Wicked Questions
Creating guiding questions helps to map and understand your challenge.

Defining Wicked Questions

Asking wicked questions is an exercise that helps to engage people to reveal entangled challenges and possibilities that are not intuitively obvious. They help us to identify inherent paradoxes and frame the challenge which supports subsequent efforts to map and understand the challenge.
A good wicked question:
  • Helps us to name the central tensions and the paradoxes (the elephant in the room)
  • Surfaces underlying, often contradictory assumptions
  • Does not have obvious answers
  • Opens up more questions, options, inquiries
  • Is NOT a trick question, or rhetorical; not blaming or finger pointing.

Asking Wicked Questions

Examples of Wicked Questions:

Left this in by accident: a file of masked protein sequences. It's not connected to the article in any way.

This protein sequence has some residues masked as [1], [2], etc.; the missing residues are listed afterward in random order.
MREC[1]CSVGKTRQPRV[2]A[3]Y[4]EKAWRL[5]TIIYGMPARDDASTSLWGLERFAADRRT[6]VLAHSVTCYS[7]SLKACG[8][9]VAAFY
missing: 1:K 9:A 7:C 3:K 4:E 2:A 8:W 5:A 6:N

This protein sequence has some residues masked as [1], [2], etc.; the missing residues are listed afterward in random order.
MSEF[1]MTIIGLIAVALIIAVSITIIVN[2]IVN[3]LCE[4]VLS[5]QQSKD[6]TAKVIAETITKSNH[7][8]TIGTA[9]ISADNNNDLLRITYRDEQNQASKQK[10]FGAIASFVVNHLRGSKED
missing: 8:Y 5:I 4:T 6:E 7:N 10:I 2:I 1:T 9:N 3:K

• Why is the youth unemployment rate in Canada so high, while employers cannot find talent?
  • How do energy utilities expect to thrive when they do not innovate?
  • If consumer demand is high for local, organic fruit, why are retailers not selling it?
  • If better, smarter and cheaper treatments are available, why are hospitals not buying them?
  • If all the members in your community say they want to solve the problem, why is it that nobody has the time or resources to work on it?

A Useful Format for Asking Wicked Questions:

  • “If citizens... want … why do we do we …?”
  • “How is it that we are … and we are … simultaneously?”
  • “Why do we say … and do …?”

Additional Resources

Lipmanowicz, H. & McCandless, K. Wicked Questions: Articulate the Paradoxical Challenges That a Group Must Confront to Succeed. Liberating Structures. http://www.liberatingstructures.com/4-wicked-questions/